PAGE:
And she had the obligation of finding a really big looking stone.


Sarah of course had the mental problem with gems of – she was a super strong woman. She thought she could have taken a lump of coal and squeeze it into a diamond. Well that was the theory. In reality (which she would have learned if she paid more attention to the graphics and helpful logos) it would take a much bigger a piece of coal in order to produce a diamond she could see with a microscope – and just squeezing it with her hands wouldn't have been even enough pressure. She would have to use the more traditional method of having someone spend 3 months salary.


So, remembering some good advice, she went to a jewelery store got a quartz and glazed it dark purple. She figured it would look better than glass as it had slight imperfection in it. It was clever.


"Sure! This looks good, Jennings!" Todd Nelson, the director for this episode, praised her.


"I think it will photograph well," Sarah told him.


"This light …"


"It;s got a mysterious quality," said Sarah.


Todd shook his head.


He often shook his head. Nelson was a very head shakey director as the things he had to deal with were just okay.


Sarah didn't like him much, but the beauty of dramatic television was that she she had to work with him maybe three times a year for a week. The way he kept shaking his head, made it worse.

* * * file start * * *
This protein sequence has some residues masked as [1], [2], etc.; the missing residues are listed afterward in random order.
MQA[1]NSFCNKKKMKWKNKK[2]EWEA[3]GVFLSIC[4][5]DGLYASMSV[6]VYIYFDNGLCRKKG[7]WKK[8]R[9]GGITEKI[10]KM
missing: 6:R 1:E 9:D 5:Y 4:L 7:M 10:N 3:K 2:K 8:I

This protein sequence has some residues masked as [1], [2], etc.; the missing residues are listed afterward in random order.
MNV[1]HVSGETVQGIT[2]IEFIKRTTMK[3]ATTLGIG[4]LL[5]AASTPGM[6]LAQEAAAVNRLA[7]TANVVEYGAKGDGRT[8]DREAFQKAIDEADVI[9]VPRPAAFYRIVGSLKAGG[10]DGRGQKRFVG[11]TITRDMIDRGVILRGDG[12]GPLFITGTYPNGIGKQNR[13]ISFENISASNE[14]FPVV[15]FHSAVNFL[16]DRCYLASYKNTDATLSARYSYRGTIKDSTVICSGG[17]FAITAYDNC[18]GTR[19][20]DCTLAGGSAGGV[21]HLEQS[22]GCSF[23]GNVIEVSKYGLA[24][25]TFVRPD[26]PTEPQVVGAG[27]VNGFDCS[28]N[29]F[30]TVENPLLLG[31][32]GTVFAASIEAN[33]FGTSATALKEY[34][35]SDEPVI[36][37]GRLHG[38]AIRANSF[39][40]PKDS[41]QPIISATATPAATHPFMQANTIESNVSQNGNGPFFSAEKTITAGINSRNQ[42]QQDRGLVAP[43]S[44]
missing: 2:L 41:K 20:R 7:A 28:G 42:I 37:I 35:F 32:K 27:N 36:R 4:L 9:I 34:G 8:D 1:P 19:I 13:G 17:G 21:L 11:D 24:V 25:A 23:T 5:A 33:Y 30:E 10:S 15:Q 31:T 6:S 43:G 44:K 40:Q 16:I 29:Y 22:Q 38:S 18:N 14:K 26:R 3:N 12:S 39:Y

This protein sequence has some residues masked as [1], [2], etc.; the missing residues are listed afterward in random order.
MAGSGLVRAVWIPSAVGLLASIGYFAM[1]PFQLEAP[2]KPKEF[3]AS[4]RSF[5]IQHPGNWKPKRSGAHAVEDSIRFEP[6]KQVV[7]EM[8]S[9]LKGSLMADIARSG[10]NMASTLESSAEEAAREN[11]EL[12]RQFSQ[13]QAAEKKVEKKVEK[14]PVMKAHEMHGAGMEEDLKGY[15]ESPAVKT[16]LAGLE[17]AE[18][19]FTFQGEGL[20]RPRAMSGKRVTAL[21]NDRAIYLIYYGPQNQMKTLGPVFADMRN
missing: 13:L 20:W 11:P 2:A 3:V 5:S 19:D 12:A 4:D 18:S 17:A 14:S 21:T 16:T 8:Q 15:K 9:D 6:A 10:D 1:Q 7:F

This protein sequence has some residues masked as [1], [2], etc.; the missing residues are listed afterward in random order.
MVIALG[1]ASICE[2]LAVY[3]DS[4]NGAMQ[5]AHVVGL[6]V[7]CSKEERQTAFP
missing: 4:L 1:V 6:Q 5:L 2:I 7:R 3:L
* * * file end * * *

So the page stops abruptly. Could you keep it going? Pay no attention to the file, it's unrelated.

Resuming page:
The next problem with the gem case was itself – it was easy to make breakaway glass. It's a delicious desert of sugar, that Sarah being Sarah sometimes ate after they used it. Don't judge her. She went to a freak show when she was a kid. It fascinated her … it … well, don't judge her.


But sugar glass didn't cut well with normal tools, which meant they had to use real glass and a real glass cutter, and a real guy suspended above it in a harness, which was a tricky stunt … but well, she wasn't a stunt woman. Actually, that would have been a good career option now that she thought about it. She remembered reading a superman book where he went into that, but she never really thought about it.


So as they lowered a very nice actor down on a wire, Sarah sat off camera working on the stunts. she thought about going into the next hall to look at the Plateosaurus again – but technically speaking she was working.


Until she felt something on the back of her neck.


It was, by her standards, light. Very light. No one was in danger. That was okay. But something was wrong …


Wrong, of course, was a touchy feel word. Sarah's ability to predict stuff was something she had trouble categorizing. For a woman who in someway perhaps overdid her humanity it was something alien. The gift of man, the bible said, is the ability to know good from evil. She did. But one couldn't quite put it into words. It was a feeling – to explain would be like trying to describe blue. To translate it into thought, something her conscious mind could process, was not something even she could do very well. Sarah's power to know when something bad was happening, she thought in her more abstract moments, was probably greater then all her other powers put together. At some level, if she really tried, in her darkest moments … it may have been something similar to omnipotence, to know all and see all – to have the power of God himself.